What lawmakers said about bill to set rules around deadly use of force by police
A measure that would make California’s law governing police use of force one of the strictest in the country cleared the Legislature late Monday and is on its way to Gov. Gavin Newsom’s desk.
Assembly Bill 392 passed the Senate floor on Monday afternoon in the final leg of a yearlong process to elevate California’s deadly force law from when officers think it’s “reasonable” to only when “necessary.”
The Democratic governor is expected to sign the measure. He called it “an important bill” that will “help restore community trust in our criminal justice system” in late May.
AB 392 allows officers to employ lethal force “based on the totality of the circumstances,” but it defines “necessary” as when officers or the public face an imminent threat of death or serious bodily harm.
The bill would require evaluating an officer’s conduct before and after deadly force is used and whether deescalation techniques were attempted as an alternative, but would allow managers to consider “all facts known to the peace officer at the time.”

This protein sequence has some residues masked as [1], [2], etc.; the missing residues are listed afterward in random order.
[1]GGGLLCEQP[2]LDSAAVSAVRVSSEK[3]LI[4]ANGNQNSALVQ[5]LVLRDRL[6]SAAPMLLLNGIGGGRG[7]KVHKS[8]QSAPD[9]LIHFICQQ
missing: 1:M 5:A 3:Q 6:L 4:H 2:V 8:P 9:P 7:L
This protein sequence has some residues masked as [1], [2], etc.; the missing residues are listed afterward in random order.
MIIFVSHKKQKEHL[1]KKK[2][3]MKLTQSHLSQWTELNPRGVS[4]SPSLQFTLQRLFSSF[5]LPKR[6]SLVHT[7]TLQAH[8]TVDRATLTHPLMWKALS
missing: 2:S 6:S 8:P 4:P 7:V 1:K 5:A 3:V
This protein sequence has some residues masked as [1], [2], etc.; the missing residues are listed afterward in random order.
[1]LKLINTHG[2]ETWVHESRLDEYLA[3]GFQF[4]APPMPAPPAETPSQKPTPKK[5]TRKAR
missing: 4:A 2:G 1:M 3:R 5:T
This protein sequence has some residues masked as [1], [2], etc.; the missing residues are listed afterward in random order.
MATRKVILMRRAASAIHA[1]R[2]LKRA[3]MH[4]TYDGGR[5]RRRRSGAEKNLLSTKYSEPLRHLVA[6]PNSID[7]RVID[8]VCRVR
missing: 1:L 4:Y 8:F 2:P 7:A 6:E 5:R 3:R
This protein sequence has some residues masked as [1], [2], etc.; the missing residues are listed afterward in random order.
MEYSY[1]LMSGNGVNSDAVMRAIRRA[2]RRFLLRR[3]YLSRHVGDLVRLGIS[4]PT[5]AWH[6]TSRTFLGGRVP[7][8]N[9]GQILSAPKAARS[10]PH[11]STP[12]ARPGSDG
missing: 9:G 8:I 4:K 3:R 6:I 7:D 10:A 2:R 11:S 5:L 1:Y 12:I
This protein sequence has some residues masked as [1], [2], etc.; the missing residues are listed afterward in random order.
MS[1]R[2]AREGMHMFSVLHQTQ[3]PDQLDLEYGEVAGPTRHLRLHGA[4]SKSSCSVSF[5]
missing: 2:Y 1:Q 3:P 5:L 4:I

Monday’s 29-1 vote contrasted with the rocky reception Assemblywoman Shirley Weber encountered when she introduced the bill in February.
The San Diego Democrat and police lobbyists struggled to find a compromise that could satisfy both civil rights groups and law enforcement agencies.
But after accepting amendments that rolled back a provision to hold officers criminally liable if they did not meet the strict standard, the police lobbyists rescinded their opposition.
Family members of Stephon Clark, shot by police in March 2018 after officers responding to a car burglary call mistook his cell phone for a gun, marched to the Capitol a year later in support of the effort.
“It’s taken a long year of commitment by a lot of people,” Senate President Pro Tem Toni Atkins said. “It was not a simple thing to weave together, to keep the parties coming together to work toward something we could agree upon.”
Costa Mesa Republican state Sen. John Moorlach said the bill would reduce “tragic and possibly preventable” deaths.
Many of his fellow Republicans joined him in supporting the bill.
AB 392 is backed by the American Civil Liberties Union of California, along with hundreds of other organizations and individuals.
Dozens of law enforcement representatives from across the state, however, still oppose the measure.
Weber and the bill’s supporters said the legislation gives California an opportunity to serve as a use-of-force model for other states to follow suit.
“Finally, folks are serious about it,” Weber said. “We were fighting some of the most difficult issues in the state. Who should do it better than California?”